Now, throw in the fact that the plane was yawing about wildly (basically snapping from left to right repeadily) it's not too difficult to see how maximum could be a causal factor in the engines breaking loose.

- Neil Harrison
 
Cyberflyer
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RE: AA587 - Tail Separation Initiated Breakup?

Wed Nov 14, 2001 11:53 pm

I think it was sabotage. None of this makes sense. The tail of the plane is too pristine-leading me to believe that somone got "to it". You never, ever see a clean break such as it is.

While wake turbulence is a possibility you would need much different weather conditions in terms of vortices. Rotar winds can be eliminetd becuase they roll off mountains and no mountains in sight.
 
VS744
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RE: AA587 - Tail Separation Initiated Breakup?

Thu Nov 15, 2001 12:00 am

How would someone "get to it"

wouldnt you require access behind the rear toilets on the -300 to do this?
 
XXXX10
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RE: AA587 - Engine Indication

Thu Nov 15, 2001 12:03 am

I read an ntsb report about an AA A300 that suffered an engine fire (I think out of MIA) and for some reason the warning failed so the pilots didn't realise that it was still on fire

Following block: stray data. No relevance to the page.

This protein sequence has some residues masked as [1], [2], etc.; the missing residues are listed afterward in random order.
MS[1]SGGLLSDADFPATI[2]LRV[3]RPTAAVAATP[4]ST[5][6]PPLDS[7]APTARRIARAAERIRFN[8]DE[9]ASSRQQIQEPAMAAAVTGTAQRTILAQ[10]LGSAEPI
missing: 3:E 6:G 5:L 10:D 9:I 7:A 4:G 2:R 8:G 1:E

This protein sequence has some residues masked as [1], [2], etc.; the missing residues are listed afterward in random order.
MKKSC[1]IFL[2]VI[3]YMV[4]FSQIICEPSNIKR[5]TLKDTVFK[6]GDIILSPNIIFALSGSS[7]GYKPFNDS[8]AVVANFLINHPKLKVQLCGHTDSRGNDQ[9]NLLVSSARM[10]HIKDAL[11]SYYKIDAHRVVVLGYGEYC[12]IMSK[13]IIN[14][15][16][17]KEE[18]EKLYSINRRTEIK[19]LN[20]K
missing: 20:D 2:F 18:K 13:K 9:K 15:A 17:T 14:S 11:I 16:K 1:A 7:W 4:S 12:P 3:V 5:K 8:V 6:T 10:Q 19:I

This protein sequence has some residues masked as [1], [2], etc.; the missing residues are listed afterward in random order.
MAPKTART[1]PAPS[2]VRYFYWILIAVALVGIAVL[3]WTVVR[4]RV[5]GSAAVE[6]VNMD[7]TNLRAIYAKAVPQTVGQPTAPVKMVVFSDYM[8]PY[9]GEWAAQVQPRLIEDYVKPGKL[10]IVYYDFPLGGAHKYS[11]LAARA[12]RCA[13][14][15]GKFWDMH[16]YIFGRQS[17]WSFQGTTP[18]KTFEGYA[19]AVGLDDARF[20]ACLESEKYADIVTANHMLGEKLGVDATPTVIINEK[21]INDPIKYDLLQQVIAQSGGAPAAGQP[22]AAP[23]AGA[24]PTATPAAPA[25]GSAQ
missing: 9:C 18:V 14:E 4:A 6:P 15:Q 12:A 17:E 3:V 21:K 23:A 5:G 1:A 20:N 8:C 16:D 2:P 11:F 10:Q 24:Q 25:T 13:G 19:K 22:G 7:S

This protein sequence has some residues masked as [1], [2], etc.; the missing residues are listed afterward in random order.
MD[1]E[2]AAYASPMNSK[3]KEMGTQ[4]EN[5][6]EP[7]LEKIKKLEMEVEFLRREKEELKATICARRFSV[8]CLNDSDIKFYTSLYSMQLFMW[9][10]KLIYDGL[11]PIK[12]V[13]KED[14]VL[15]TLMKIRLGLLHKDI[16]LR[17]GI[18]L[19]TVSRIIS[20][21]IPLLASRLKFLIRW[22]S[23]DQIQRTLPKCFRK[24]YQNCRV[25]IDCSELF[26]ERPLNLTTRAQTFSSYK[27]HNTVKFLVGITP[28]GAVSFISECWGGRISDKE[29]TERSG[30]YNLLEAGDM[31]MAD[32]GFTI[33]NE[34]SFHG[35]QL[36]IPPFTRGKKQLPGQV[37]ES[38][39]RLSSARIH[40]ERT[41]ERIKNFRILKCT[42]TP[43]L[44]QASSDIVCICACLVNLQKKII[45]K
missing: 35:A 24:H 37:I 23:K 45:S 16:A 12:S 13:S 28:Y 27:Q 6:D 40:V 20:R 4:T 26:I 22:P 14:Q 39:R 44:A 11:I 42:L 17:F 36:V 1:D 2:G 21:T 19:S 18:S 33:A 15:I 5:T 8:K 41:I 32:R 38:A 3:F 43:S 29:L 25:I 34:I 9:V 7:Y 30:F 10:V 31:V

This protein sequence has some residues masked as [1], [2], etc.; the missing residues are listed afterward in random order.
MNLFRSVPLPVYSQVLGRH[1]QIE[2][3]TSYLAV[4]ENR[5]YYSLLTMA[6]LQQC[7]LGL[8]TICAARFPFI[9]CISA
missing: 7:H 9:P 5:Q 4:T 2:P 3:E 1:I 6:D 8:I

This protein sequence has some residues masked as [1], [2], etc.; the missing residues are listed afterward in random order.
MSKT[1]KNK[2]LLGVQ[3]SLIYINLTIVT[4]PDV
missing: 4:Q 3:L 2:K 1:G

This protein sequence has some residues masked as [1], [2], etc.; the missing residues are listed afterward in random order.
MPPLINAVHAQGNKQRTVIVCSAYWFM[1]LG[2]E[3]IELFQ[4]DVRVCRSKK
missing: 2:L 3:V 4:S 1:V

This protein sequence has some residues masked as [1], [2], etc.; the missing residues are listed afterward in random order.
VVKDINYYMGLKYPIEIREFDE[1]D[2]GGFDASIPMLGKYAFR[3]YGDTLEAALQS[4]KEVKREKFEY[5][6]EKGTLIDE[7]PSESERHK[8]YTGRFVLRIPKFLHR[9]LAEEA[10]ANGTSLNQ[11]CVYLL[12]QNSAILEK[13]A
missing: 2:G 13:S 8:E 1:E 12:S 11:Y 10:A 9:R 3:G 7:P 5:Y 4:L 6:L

Could an uniagnosed engine fire cause the engine to fall off

Just a theory
 
Rhino4ever
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RE: AA587 - Tail Separation Initiated Breakup?

Thu Nov 15, 2001 12:28 am

Has anyone found out why this flight had an hour and 15 minute maintenance delay at JFK?
 
Braniff727
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RE: AA587 - Tail Separation Initiated Breakup?

Thu Nov 15, 2001 12:35 am

One thing that I thinkis interesting is on the CVR the NTSB reported hearing the First Officer asking for "full power" seconds before the crash.

That, to me (not a pilot) that the engines were still operating. I would think the crew would know if they had lost an engine. I think that also could discount the reverse thrust theory as well.

Someone pointed out that this particular aircraft was involved in heavy turbulence in '94 and this could be an effect from that. I would say that is probably not the case as this aircraft went through a D check in '99.

The only other thing I can think of besides the tail coming off on it's own would be some sort of explosive decompression in the aft cabin, but I would think that would be audible on the CVR.